Use of proper turn signals is not optional


I preface this column by stating that I am not a mind reader. While intrigued and often amused by the predictions and musings of psychics and seers, I am content to focus on the here and now. I try not to worry about the small stuff. That said, it is the small stuff of driving that once more gains my attention, particularly the use of turning signals.

No one owns the road, albeit there are a few drivers out there who think that they do. These are the ones who do not want anyone to cut in front of them. They refuse to allow others to merge. I can think of numerous instances where I have signalled my intent to change lanes, only to have the vehicle behind increase speed to prevent my move. What thought process is happening here? “Oh look, someone in the lane next to mine is signalling and wants to go ahead of me … guess I’ll speed up.” It’s like some kind of Pavlovian experiment gone wrong. If people signal with ample and timely warning, let them in ahead of you. Signal lights are not suggestions.

On the opposite end of the signalling spectrum we have those drivers who pull up parallel to us and think we can see their signal lights. They give the steely glare that asks ‘why aren’t you letting me in?’ As I said at the outset, I do not work for Jo-Jo’s psychic alliance. If I cannot see your turn signal, don’t assume I can read your mind. If you have to change lanes, indicate your intent in a timely and overt fashion. No one likes the two-second phantom who barely drifts ahead, allows one flash of the light and then slides over.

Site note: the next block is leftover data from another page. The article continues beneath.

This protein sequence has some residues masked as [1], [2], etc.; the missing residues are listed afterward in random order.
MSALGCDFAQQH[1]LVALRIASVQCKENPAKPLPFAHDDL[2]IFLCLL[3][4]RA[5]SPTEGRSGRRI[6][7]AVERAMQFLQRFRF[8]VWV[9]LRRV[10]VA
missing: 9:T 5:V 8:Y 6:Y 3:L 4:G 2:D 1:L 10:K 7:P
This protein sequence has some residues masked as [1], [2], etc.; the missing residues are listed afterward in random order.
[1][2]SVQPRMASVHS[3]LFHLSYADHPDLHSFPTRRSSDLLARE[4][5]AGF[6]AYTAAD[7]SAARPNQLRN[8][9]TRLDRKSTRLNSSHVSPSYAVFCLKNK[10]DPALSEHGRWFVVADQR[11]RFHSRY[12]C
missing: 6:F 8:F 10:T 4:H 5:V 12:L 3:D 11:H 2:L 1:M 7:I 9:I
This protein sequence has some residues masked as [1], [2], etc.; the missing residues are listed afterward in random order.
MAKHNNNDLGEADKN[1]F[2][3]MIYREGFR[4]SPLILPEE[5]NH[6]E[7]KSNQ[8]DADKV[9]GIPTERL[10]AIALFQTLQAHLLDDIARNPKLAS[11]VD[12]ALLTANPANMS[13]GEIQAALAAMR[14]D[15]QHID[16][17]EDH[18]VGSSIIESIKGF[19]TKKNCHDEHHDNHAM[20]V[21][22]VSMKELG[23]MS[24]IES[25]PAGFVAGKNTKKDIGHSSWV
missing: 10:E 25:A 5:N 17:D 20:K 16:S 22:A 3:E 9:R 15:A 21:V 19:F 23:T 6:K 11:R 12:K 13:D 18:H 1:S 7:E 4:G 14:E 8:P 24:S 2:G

Worse yet are those who do not signal at all or who leave their signal on for no apparent reason. You are at the intersection and the oncoming car decides at the last second to turn, or a car is coming in the opposite lane and is indicating a turn … do you proceed into the flow of traffic? It’s hard enough for experienced drivers to guess what someone is going to do. To be proactive, one must be able to anticipate the ‘what ifs’ of the road. I can only imagine the frustration new drivers must feel venturing out onto the roads. Pages 75 and 76 of the Basic Licence Driver’s Handbook remind us ‘not to confuse others by signalling too early or too late … and to turn off your turn signal if it does not turn off automatically.” The handbook also tells the signally challenged types out there to “signal in sufficient time to provide a reasonable warning to other drivers of your intentions.”

We can all be reasonable in doing our part to share the road. We must never assume that the other person should know what we are going to do. We must take ultimate responsibility for our own safety and ensure our actions do not put others in harm’s way. So, let’s be less like Jo-Jo and more like Bill Engvall! If I want you to know I am turning … here’s your sign!

Tim Cusack is looking forward to driving a ball with a hybrid club this spring.


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St. Albert Gazette

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